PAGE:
#1
Just a quick question concerning my GCSE project. I'm making a guitar, woo! I was just wondering about the truss rod. I've already made one, but I'd like to know about adjusting it. I use heavy gauge strings, but I usually don't go to any tuning above drop b. How can you tell how tense the truss rod needs to be? Just to avoid unneeded damage to the neck. Thanks.
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#2
Quote by 剣 斧 血
Just a quick question concerning my GCSE project. I'm making a guitar, woo! I was just wondering about the truss rod. I've already made one, but I'd like to know about adjusting it. I use heavy gauge strings, but I usually don't go to any tuning above drop b. How can you tell how tense the truss rod needs to be? Just to avoid unneeded damage to the neck. Thanks.


Leave it loose. Tune up the guitar and fret a string at the 1st fret and then at the fret that is closest to where the neck meets the body (around 15-17). Look at the string in the middle of the two fretted ends, around the 7th fret. There should be a slight gap. If there isn't, loosen the truss. If the gap is too big, tighten it. Only do like 1/4 turn at a time and recheck it. Play the guitar for a day or two and recheck it after it settles in. Basically you want it to be as flat as possible without string buzz (your neck is good and flat with a fret job right?). If there is buzz, and you are sure its not your neck angle or a fret that needs to be filed, loosen the truss a little to provide some relief.
Last edited by samhell at Apr 14, 2011,
#3
I agree with samhell. Thats the proper way to go about it. Now if you want an average space between the fret and the string the usuall measurment is .015 of and inch. That can vary depending on the player. The easiest way i've found to do that is use a set of spacer guages for spark plugs.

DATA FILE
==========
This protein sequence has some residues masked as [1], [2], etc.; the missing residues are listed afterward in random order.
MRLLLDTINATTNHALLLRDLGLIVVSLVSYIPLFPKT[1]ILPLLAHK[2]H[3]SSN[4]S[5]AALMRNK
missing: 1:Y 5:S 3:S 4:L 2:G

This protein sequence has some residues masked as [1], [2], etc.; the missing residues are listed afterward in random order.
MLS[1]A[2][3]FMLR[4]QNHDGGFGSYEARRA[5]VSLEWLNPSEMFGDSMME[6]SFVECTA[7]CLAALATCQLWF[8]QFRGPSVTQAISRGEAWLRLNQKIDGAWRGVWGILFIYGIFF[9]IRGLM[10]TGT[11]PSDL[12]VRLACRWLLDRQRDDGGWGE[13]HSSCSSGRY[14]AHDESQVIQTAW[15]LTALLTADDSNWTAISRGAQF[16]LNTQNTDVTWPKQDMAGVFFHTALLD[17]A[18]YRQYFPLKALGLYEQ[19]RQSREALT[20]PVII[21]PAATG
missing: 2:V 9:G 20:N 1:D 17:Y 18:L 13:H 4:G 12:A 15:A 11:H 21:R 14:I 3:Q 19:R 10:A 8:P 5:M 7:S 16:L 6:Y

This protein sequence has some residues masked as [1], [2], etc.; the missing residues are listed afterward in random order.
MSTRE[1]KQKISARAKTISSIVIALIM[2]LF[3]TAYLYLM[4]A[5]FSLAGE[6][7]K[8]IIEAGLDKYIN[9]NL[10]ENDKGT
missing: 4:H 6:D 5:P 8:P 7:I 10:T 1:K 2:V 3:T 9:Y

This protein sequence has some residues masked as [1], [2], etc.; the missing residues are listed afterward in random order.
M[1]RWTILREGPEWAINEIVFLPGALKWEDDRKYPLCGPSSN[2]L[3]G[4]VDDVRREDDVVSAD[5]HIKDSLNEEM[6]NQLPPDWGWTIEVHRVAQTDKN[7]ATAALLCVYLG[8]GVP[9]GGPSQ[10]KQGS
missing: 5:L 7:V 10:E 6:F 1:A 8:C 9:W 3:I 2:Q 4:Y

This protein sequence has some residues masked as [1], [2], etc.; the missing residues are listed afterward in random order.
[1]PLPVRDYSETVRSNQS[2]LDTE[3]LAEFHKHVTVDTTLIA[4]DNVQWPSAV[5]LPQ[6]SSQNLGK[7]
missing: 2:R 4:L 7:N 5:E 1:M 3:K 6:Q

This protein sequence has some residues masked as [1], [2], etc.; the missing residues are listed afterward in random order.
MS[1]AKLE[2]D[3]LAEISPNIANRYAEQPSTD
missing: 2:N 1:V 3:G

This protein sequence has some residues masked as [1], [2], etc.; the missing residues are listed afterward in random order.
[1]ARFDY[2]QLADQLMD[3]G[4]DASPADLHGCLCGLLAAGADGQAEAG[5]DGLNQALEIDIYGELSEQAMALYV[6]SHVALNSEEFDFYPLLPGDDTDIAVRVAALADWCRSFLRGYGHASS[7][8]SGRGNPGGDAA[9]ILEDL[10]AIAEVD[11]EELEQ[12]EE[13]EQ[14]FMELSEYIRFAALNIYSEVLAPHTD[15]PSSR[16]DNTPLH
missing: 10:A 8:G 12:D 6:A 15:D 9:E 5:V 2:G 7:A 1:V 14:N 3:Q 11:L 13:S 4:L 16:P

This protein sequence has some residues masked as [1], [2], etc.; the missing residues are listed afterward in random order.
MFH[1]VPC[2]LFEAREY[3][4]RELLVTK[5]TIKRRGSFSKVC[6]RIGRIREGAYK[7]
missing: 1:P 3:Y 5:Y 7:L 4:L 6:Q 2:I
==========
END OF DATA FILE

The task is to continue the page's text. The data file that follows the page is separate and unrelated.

#4
Quote by Nephilim777
I agree with samhell. Thats the proper way to go about it. Now if you want an average space between the fret and the string the usuall measurment is .015 of and inch. That can vary depending on the player. The easiest way i've found to do that is use a set of spacer guages for spark plugs.


Same here. Spark plug gap gauges work great for setting up just about everything on a guitar.
#5
The rul of thumb is that if you tune the guitar, put a capo on the 1st fret, and push the low E string down on the highest fret then you want to just be able to slide a pick under the string at the 5th fret. From there, it may need some find tuning. If you are getting buzzing between the 1st and 7th fret then your truss rod is too tight. If you are getting buzzing higher than the 7th fret but not below the 7th fret then your truss rod is too loose and your bridge is too low. It's more important to go by feel and sound than an actual measurment.
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#6
Also if you don't have guages you can use a standard metal 6" ruler. The thickness of one of those is about .015. Plus anyone working on a guitar should have one of those handy.